By Ana Martinez-Ortiz
When it comes to education, preschool isn’t a requirement. That being said, a lot of parents and guardians choose to enroll their children in preschool to help them begin developing the skills they’ll need when they begin kindergarten.
The Centers for Disease Control and Prevention (CDC) found that early childhood education helps improve the cognitive and social development of young children. It has been seen as beneficial to children from low-income families as early childhood education can help prevent or minimize the gaps in school readiness.
Earlier this week, Gov. Tony Evers announced that Wisconsin was awarded $10 million through the Preschool Development Birth to Five Grant (PDG B-5). The money will help strengthen Wisconsin’s early childhood system and address the following challenges: equity, access, quality and affordability.
“The first years of a kid’s life set the tone for their future success,” said Gov. Evers. “Right now, many families struggle to find affordable and reliable care for their kids before they reach school age.”
Evers continued, “This grant provides us with an opportunity to clear some of those hurdles, and to connect the dots for our kids and their families.”
According to the press release, the PDG B-5 grant will go towards research. Wisconsin will collect information to better understand the needs of the early care and early education systems and from there a state plan will be created.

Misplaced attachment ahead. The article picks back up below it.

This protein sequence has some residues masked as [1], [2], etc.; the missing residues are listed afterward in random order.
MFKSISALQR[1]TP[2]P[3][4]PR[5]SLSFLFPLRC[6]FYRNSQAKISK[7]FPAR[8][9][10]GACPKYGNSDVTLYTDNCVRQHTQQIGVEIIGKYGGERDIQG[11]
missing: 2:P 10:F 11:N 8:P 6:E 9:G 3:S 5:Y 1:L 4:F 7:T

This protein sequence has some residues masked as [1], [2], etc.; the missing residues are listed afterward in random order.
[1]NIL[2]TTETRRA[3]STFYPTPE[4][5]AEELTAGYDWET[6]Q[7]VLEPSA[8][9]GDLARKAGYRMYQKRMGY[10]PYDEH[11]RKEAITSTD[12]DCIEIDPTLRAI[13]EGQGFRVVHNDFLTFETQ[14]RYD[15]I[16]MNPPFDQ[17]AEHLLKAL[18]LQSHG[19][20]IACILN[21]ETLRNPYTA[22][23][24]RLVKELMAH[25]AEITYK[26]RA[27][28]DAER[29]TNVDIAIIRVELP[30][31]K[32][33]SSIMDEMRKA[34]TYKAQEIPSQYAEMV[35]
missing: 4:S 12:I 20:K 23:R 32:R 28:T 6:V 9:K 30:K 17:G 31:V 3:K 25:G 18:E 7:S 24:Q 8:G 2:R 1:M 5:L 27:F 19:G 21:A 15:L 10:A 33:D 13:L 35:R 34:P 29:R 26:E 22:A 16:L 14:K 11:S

The grant activities will be decided by the Leadership Council on Early years (LCEY), which will be comprised of state agency leaders. The governor along with First Lady Kathy Evers, State Superintendent Carolyn Stanford Taylor and the Department of Children and Families will also have a say.
So far, the LCEY plans to look at ways to improve recruitment, retention and support. Another struggle the early childhood education world faces is finding qualified employees and retaining them. The press release likewise noted that the grant will also focus on bridging the gap between early childhood and school-aged programming and children living in underserved communities.
Secretary-designee Emilie Amundson said the grant will allow the committee to rethink how Wisconsin values early childhood education.
“What we hear from people across the state is that access to high-quality early care and education experiences drive a whole host of other positive outcomes for communities,” Amundson said. “This is our chance to build a bigger table and help everyone understand the value early care and education provides Wisconsin.”
Stanford Taylor said that a strong education foundation is essential to young learners when it comes to closing the opportunity and achievement gaps. Funding will help Wisconsin design a system that works best for the state.